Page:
See You in the Cosmos is one you will be definitely hearing about. Already has starred reviews and sounds great. Being compared to Wonder and Walk Two Moons for it’s grace and emotional journey. A boy who idolizes Cal Sagan (okay, I’m hooked already!) travels around and records what life on Earth is life with the intention of launching his iPod into space the way Carl Sagan’s golden record was launched on the Voyager probe. Along with other things, he discovers some secrets and learns about his family.
Well, That Was Awkward is not something that remotely interests me, but my daughter might like it as well as many fifth graders and middle school students. It’s that whole girl with a crush on a boy who has a crush on her best friend thing, but apparently it’s really well done and getting starred reviews because of it’s wonderful characters and dialog.
I don’t buy YA for elementary school but I like to keep up with what’s out there for my soon to be in high school daughter (AAAAAHHHHHH!) and just because. Three titles they have coming out that look great are City of Saints and Thieves by Natalie Anderson, We Are Okay by Nina LeCour and Alex & Eliza: A Love Story (for those jillions of young Hamilton fans).
I’m working on some more ALA Midwinter posts to share some of the upcoming books I heard about from publishers but I wanted to let you in on why I had to shorten my conference and couldn’t make it on the big awards day.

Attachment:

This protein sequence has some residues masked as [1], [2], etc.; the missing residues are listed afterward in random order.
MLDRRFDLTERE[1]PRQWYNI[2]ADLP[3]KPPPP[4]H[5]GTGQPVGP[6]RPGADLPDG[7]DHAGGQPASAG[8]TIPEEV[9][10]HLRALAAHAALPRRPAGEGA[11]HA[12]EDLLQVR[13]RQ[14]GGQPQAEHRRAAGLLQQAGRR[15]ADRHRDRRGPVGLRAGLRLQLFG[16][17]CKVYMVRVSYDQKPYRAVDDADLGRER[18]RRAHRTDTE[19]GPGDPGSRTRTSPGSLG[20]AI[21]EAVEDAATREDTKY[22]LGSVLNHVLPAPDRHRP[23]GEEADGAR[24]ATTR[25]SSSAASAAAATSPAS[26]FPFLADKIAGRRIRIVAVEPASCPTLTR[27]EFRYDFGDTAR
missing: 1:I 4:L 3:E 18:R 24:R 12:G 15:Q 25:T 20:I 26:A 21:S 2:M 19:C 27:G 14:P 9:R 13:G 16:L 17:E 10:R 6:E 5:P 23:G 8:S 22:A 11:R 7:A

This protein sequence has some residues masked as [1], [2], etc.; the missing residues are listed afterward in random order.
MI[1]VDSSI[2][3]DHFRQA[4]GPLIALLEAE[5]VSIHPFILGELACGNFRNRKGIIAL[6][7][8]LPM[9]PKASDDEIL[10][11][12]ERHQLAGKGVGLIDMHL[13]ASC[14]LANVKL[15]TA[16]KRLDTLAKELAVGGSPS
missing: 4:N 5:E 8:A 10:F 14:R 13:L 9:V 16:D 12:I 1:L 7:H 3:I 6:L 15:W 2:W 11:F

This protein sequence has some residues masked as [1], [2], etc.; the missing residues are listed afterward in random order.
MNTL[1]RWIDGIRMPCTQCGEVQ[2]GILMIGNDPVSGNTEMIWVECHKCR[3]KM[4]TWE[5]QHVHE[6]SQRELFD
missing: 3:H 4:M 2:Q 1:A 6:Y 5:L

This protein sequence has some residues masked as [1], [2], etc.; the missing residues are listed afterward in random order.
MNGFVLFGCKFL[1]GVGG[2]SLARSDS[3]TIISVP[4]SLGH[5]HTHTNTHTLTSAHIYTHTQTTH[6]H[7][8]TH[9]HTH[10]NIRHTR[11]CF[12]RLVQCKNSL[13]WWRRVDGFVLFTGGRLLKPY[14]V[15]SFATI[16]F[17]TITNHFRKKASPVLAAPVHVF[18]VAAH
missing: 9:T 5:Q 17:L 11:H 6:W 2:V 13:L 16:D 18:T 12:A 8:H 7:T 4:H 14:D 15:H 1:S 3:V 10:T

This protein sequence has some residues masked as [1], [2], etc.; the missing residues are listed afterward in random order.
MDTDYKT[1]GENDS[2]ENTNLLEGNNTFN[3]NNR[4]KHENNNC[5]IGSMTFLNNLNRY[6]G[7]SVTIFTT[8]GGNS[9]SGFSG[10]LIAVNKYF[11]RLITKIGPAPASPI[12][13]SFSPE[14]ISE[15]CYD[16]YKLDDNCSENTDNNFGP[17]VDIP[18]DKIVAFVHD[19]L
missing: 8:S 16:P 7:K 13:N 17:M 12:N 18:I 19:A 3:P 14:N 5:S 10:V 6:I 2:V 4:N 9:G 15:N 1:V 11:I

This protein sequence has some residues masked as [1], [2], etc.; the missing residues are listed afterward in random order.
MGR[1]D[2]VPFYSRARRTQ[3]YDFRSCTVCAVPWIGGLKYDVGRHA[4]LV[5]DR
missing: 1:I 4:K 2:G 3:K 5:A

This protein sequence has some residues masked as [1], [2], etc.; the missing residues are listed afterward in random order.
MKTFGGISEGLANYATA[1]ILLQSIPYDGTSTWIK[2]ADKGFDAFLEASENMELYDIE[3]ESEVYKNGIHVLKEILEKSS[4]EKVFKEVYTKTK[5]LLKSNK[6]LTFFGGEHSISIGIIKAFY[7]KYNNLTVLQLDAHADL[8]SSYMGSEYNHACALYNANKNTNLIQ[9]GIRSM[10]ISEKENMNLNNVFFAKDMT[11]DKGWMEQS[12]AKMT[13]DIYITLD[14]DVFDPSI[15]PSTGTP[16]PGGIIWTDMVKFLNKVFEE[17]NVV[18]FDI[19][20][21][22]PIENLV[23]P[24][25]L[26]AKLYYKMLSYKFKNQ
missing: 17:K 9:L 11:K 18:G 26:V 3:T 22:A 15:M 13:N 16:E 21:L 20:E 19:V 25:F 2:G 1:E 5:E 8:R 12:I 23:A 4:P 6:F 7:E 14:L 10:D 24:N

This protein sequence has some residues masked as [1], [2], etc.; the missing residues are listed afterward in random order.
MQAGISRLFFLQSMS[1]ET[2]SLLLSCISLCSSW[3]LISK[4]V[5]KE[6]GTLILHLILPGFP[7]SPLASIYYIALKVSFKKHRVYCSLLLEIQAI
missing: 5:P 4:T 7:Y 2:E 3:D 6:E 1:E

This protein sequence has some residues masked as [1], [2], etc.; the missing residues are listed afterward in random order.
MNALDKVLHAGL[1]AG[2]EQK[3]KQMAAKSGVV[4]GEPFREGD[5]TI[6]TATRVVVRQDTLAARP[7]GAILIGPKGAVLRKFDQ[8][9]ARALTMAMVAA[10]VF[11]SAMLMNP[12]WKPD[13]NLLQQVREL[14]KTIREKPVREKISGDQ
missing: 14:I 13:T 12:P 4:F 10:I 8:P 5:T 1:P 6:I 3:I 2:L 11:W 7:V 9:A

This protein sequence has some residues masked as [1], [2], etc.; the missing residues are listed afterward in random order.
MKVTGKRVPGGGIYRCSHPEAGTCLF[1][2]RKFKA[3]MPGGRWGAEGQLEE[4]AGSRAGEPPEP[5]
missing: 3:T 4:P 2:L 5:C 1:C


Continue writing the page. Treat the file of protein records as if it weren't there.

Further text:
When my daughter was about 18 months old we moved from Athens, GA to Lilburn where we had gotten teaching jobs. We moved into a little brick ranch house within walking distance to a cool park and a lovely little public library. I saw this older lady in her 80s outside working on flowers in her garden next door and introduced myself, telling her about my daughter and my wife, Annette.
“Well my name is Annette too,” she said, “so I know we’ll have to be friends.”
And just like that, we were. She was completely delighted with little Harper and we all became adopted family members. Harper saw her more often than her own grandparents and Annette saw us more than her own children (though they are all amazing and visited her quite often. As well as her grandchildren and great grandchildren!)
One day we lost track of little Harper and freaked out. She wasn’t in the house! She wasn’t in the back yard! We ran out into the street and were about to call the police when she came out of Annette’s with a handful of candy. She kept visiting Annette on her own like that for years. (Though she told us where she was going after that!)
She taught Harper to help her plant roses and pick her tomatoes. When Harper began piano lessons she would play for Annette and it brought back Annette’s love for that as well. We gave her the gift of having her piano tuned and got her a piano lamp and Harper would share her sheet music. They played together and for each other quite a bit.
We always knew we’d want a bigger house but put it off for years because of the mortgage crises and then because of Annette. When we finally decided to go ahead and look around it was knowing that it couldn’t be far from her. The one we ended up with was less than ten minutes away.
She wasn’t happy we moved but we ended up seeing her more often. I’d go every Monday after school, take out her trash and recycling and check her mail. Then, more often than not, I’d be invited to sit and chat for a while.
My wife went every Saturday morning to have tea and coffee and sometimes breakfast. Sometimes she’d do a little shopping for her as well. I became her tech guy whenever a TV or phone was giving her trouble.